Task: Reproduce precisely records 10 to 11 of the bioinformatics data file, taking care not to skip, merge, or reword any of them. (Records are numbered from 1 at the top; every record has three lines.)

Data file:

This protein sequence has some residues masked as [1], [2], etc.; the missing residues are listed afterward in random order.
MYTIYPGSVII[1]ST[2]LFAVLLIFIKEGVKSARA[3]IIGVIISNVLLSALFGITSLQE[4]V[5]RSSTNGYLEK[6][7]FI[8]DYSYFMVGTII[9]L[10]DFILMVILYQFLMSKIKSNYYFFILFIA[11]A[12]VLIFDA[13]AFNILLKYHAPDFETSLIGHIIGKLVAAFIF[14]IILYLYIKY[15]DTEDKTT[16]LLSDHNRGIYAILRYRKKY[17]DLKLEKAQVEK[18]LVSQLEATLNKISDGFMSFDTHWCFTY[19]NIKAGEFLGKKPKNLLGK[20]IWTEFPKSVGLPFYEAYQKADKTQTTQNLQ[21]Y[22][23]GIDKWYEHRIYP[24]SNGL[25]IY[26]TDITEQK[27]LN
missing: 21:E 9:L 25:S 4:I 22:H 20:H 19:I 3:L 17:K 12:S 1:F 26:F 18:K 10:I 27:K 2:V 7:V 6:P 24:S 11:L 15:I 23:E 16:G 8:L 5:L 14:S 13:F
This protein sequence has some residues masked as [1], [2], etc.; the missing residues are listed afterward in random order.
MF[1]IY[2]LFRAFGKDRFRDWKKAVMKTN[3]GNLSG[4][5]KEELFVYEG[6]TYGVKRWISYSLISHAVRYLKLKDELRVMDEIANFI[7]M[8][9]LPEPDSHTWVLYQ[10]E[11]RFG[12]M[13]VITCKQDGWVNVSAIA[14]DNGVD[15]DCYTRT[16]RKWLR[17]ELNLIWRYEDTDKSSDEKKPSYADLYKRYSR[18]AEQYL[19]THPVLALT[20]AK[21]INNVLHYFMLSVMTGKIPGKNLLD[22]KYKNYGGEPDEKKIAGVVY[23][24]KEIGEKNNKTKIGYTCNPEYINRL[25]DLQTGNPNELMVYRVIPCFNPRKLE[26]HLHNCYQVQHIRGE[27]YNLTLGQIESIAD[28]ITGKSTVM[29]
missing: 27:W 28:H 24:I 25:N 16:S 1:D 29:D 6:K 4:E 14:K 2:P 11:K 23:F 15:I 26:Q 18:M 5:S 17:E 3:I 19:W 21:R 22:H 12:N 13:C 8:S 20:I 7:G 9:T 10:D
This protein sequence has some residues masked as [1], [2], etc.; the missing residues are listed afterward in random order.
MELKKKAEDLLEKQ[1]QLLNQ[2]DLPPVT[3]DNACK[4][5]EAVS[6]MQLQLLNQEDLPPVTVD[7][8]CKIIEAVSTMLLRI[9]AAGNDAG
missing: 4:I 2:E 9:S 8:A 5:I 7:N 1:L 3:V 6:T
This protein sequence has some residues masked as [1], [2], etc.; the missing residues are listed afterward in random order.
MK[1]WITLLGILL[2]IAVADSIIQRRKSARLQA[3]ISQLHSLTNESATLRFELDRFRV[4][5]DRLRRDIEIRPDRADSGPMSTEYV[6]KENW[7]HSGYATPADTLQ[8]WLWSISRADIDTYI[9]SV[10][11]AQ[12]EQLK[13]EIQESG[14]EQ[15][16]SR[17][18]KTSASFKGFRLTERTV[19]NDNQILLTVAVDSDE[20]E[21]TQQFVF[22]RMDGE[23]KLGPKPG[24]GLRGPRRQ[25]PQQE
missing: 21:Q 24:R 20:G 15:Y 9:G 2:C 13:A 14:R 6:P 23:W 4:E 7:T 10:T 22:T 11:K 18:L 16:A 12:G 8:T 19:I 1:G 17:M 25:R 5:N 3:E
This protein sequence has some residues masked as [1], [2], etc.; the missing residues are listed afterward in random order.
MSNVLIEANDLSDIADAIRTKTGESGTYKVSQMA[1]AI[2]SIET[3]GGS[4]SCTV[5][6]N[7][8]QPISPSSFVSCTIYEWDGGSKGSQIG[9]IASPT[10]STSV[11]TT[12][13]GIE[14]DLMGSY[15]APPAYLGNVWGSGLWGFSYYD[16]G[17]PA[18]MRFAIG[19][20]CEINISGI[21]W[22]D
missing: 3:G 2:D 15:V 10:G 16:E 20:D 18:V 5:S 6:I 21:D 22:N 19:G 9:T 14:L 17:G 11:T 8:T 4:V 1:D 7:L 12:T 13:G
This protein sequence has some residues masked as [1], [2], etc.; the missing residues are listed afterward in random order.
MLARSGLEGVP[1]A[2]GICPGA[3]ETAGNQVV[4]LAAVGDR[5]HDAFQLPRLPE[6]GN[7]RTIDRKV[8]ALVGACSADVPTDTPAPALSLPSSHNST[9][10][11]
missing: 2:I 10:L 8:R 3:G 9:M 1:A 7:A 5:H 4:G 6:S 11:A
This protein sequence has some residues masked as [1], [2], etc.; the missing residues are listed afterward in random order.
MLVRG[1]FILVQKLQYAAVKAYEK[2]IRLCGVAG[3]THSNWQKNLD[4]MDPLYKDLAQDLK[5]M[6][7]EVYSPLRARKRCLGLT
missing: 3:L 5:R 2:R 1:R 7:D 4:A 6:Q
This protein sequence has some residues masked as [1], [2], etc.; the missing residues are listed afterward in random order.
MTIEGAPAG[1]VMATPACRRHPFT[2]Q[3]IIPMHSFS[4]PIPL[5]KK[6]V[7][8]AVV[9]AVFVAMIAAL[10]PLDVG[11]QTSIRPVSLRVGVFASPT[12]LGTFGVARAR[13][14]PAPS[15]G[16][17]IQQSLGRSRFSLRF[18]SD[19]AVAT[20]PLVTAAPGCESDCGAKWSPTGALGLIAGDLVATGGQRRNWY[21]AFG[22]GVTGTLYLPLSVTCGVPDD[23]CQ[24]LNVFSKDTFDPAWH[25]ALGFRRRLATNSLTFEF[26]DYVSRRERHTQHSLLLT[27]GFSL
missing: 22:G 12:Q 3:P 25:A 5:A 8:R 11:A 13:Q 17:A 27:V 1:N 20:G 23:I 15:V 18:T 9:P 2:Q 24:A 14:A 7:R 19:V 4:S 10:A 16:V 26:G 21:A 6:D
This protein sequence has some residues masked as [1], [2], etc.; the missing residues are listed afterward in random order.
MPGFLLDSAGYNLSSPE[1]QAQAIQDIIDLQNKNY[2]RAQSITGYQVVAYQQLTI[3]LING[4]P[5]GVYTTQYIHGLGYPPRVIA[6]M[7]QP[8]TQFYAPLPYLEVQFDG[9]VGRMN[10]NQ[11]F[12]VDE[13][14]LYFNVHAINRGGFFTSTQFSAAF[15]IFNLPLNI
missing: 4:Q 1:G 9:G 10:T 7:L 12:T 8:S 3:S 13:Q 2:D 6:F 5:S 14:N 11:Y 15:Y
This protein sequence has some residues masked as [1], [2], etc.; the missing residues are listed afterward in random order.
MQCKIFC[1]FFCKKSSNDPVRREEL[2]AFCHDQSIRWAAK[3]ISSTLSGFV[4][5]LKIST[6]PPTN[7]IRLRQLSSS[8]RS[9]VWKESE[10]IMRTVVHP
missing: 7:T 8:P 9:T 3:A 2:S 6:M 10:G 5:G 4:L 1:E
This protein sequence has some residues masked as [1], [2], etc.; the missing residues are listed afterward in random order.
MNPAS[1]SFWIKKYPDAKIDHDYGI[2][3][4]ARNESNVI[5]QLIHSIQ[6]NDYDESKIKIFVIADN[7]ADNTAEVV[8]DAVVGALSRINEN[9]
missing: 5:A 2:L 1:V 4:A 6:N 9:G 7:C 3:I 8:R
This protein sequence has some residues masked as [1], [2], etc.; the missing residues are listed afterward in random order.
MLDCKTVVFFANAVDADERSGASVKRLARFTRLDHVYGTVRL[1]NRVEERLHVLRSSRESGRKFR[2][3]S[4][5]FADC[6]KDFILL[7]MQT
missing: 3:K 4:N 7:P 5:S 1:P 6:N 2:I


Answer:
This protein sequence has some residues masked as [1], [2], etc.; the missing residues are listed afterward in random order.
MQCKIFC[1]FFCKKSSNDPVRREEL[2]AFCHDQSIRWAAK[3]ISSTLSGFV[4][5]LKIST[6]PPTN[7]IRLRQLSSS[8]RS[9]VWKESE[10]IMRTVVHP
missing: 7:T 8:P 9:T 3:A 2:S 6:M 10:G 5:G 4:L 1:E
This protein sequence has some residues masked as [1], [2], etc.; the missing residues are listed afterward in random order.
MNPAS[1]SFWIKKYPDAKIDHDYGI[2][3][4]ARNESNVI[5]QLIHSIQ[6]NDYDESKIKIFVIADN[7]ADNTAEVV[8]DAVVGALSRINEN[9]
missing: 5:A 2:L 1:V 4:A 6:N 9:G 7:C 3:I 8:R